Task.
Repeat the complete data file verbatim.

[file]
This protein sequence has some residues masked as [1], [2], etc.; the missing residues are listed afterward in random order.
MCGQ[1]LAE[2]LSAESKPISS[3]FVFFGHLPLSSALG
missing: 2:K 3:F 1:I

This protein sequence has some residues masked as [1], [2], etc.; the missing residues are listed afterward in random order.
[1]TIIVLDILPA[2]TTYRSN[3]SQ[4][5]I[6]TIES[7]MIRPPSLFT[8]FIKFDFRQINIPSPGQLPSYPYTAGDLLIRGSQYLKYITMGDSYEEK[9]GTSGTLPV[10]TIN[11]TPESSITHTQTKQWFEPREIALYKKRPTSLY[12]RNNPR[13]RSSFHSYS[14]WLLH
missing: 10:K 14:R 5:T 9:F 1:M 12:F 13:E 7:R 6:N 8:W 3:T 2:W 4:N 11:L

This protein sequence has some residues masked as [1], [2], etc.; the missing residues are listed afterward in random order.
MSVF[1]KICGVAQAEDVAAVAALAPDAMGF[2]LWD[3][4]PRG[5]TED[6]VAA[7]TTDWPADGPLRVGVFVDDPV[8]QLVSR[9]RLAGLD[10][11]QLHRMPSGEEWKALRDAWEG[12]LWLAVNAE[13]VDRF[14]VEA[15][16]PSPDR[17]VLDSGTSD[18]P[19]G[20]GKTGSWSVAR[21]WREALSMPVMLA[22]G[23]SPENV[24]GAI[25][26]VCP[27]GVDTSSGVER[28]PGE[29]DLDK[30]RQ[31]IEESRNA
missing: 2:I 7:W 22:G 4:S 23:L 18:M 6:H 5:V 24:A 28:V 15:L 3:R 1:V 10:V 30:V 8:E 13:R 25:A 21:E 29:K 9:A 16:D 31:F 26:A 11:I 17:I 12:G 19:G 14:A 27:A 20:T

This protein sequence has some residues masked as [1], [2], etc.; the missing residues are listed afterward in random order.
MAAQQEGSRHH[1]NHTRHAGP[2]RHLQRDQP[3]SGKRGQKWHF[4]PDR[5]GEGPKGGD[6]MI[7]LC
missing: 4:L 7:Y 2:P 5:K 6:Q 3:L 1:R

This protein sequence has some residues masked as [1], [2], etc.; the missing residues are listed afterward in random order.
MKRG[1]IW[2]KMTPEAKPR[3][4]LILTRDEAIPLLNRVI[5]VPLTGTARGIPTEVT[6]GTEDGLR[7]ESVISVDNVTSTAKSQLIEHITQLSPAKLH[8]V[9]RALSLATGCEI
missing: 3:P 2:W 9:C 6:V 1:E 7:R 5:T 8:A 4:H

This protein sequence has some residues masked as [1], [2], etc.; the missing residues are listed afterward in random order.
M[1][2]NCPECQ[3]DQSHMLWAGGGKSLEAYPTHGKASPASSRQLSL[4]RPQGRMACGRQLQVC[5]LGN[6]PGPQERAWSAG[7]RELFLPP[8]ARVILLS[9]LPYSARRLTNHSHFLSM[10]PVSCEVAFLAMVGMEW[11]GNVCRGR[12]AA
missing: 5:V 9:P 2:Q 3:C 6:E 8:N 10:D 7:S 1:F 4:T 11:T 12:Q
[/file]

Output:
This protein sequence has some residues masked as [1], [2], etc.; the missing residues are listed afterward in random order.
MCGQ[1]LAE[2]LSAESKPISS[3]FVFFGHLPLSSALG
missing: 2:K 3:F 1:I

This protein sequence has some residues masked as [1], [2], etc.; the missing residues are listed afterward in random order.
[1]TIIVLDILPA[2]TTYRSN[3]SQ[4][5]I[6]TIES[7]MIRPPSLFT[8]FIKFDFRQINIPSPGQLPSYPYTAGDLLIRGSQYLKYITMGDSYEEK[9]GTSGTLPV[10]TIN[11]TPESSITHTQTKQWFEPREIALYKKRPTSLY[12]RNNPR[13]RSSFHSYS[14]WLLH
missing: 10:K 14:R 5:T 9:F 1:M 12:F 13:E 7:R 6:N 8:W 3:T 2:W 4:N 11:L

This protein sequence has some residues masked as [1], [2], etc.; the missing residues are listed afterward in random order.
MSVF[1]KICGVAQAEDVAAVAALAPDAMGF[2]LWD[3][4]PRG[5]TED[6]VAA[7]TTDWPADGPLRVGVFVDDPV[8]QLVSR[9]RLAGLD[10][11]QLHRMPSGEEWKALRDAWEG[12]LWLAVNAE[13]VDRF[14]VEA[15][16]PSPDR[17]VLDSGTSD[18]P[19]G[20]GKTGSWSVAR[21]WREALSMPVMLA[22]G[23]SPENV[24]GAI[25][26]VCP[27]GVDTSSGVER[28]PGE[29]DLDK[30]RQ[31]IEESRNA
missing: 2:I 7:W 22:G 4:S 23:L 18:M 6:H 5:V 24:A 28:V 15:L 3:R 1:V 10:V 30:V 8:E 13:R 25:A 21:E 29:K 9:A 16:D 31:F 26:A 11:I 17:I 12:G 19:G 14:A 27:A 20:T

This protein sequence has some residues masked as [1], [2], etc.; the missing residues are listed afterward in random order.
MAAQQEGSRHH[1]NHTRHAGP[2]RHLQRDQP[3]SGKRGQKWHF[4]PDR[5]GEGPKGGD[6]MI[7]LC
missing: 4:L 7:Y 2:P 5:K 6:Q 3:L 1:R

This protein sequence has some residues masked as [1], [2], etc.; the missing residues are listed afterward in random order.
MKRG[1]IW[2]KMTPEAKPR[3][4]LILTRDEAIPLLNRVI[5]VPLTGTARGIPTEVT[6]GTEDGLR[7]ESVISVDNVTSTAKSQLIEHITQLSPAKLH[8]V[9]RALSLATGCEI
missing: 3:P 2:W 9:C 6:V 1:E 7:R 5:T 8:A 4:H

This protein sequence has some residues masked as [1], [2], etc.; the missing residues are listed afterward in random order.
M[1][2]NCPECQ[3]DQSHMLWAGGGKSLEAYPTHGKASPASSRQLSL[4]RPQGRMACGRQLQVC[5]LGN[6]PGPQERAWSAG[7]RELFLPP[8]ARVILLS[9]LPYSARRLTNHSHFLSM[10]PVSCEVAFLAMVGMEW[11]GNVCRGR[12]AA
missing: 5:V 9:P 2:Q 3:C 6:E 8:N 10:D 7:S 1:F 4:T 11:T 12:Q